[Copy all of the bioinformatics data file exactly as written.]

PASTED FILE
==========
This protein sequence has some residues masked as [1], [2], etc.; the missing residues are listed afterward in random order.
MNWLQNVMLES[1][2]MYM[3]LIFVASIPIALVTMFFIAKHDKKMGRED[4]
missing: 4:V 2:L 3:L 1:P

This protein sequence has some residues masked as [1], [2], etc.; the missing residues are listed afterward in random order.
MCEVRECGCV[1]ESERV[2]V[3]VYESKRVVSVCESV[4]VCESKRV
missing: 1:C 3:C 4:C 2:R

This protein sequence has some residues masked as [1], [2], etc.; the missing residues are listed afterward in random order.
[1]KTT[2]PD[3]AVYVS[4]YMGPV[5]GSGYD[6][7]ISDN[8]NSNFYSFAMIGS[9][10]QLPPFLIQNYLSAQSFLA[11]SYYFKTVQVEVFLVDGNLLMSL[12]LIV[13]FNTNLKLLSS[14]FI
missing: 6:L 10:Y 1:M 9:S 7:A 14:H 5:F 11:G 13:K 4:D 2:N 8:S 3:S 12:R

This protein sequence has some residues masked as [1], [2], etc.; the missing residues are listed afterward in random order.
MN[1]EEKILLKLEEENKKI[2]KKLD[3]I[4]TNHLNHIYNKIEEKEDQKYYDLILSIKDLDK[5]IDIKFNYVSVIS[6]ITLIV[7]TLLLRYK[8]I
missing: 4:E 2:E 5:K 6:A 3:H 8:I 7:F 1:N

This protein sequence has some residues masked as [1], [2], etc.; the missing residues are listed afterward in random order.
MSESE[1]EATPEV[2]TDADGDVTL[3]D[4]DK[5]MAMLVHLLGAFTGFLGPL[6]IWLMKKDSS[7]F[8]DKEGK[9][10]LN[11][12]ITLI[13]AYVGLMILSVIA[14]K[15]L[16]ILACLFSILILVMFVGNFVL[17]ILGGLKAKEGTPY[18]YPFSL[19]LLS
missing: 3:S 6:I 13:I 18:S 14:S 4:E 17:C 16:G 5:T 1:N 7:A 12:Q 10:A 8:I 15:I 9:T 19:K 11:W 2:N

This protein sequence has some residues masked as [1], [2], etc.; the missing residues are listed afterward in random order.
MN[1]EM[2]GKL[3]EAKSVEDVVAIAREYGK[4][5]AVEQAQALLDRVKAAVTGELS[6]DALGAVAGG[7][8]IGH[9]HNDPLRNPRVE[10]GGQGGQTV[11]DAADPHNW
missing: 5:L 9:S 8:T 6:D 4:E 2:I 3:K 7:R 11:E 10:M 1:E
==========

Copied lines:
This protein sequence has some residues masked as [1], [2], etc.; the missing residues are listed afterward in random order.
MNWLQNVMLES[1][2]MYM[3]LIFVASIPIALVTMFFIAKHDKKMGRED[4]
missing: 4:V 2:L 3:L 1:P

This protein sequence has some residues masked as [1], [2], etc.; the missing residues are listed afterward in random order.
MCEVRECGCV[1]ESERV[2]V[3]VYESKRVVSVCESV[4]VCESKRV
missing: 1:C 3:C 4:C 2:R

This protein sequence has some residues masked as [1], [2], etc.; the missing residues are listed afterward in random order.
[1]KTT[2]PD[3]AVYVS[4]YMGPV[5]GSGYD[6][7]ISDN[8]NSNFYSFAMIGS[9][10]QLPPFLIQNYLSAQSFLA[11]SYYFKTVQVEVFLVDGNLLMSL[12]LIV[13]FNTNLKLLSS[14]FI
missing: 6:L 10:Y 1:M 9:S 7:A 14:H 5:F 11:G 13:K 4:D 2:N 8:S 3:S 12:R

This protein sequence has some residues masked as [1], [2], etc.; the missing residues are listed afterward in random order.
MN[1]EEKILLKLEEENKKI[2]KKLD[3]I[4]TNHLNHIYNKIEEKEDQKYYDLILSIKDLDK[5]IDIKFNYVSVIS[6]ITLIV[7]TLLLRYK[8]I
missing: 4:E 2:E 5:K 6:A 3:H 8:I 7:F 1:N

This protein sequence has some residues masked as [1], [2], etc.; the missing residues are listed afterward in random order.
MSESE[1]EATPEV[2]TDADGDVTL[3]D[4]DK[5]MAMLVHLLGAFTGFLGPL[6]IWLMKKDSS[7]F[8]DKEGK[9][10]LN[11][12]ITLI[13]AYVGLMILSVIA[14]K[15]L[16]ILACLFSILILVMFVGNFVL[17]ILGGLKAKEGTPY[18]YPFSL[19]LLS
missing: 3:S 6:I 13:I 18:S 14:S 4:E 17:C 16:G 5:T 1:N 7:A 12:Q 10:A 8:I 15:I 9:T 19:K 11:W 2:N

This protein sequence has some residues masked as [1], [2], etc.; the missing residues are listed afterward in random order.
MN[1]EM[2]GKL[3]EAKSVEDVVAIAREYGK[4][5]AVEQAQALLDRVKAAVTGELS[6]DALGAVAGG[7][8]IGH[9]HNDPLRNPRVE[10]GGQGGQTV[11]DAADPHNW
missing: 5:L 9:S 8:T 6:D 4:E 2:I 3:K 7:R 11:E 10:M 1:E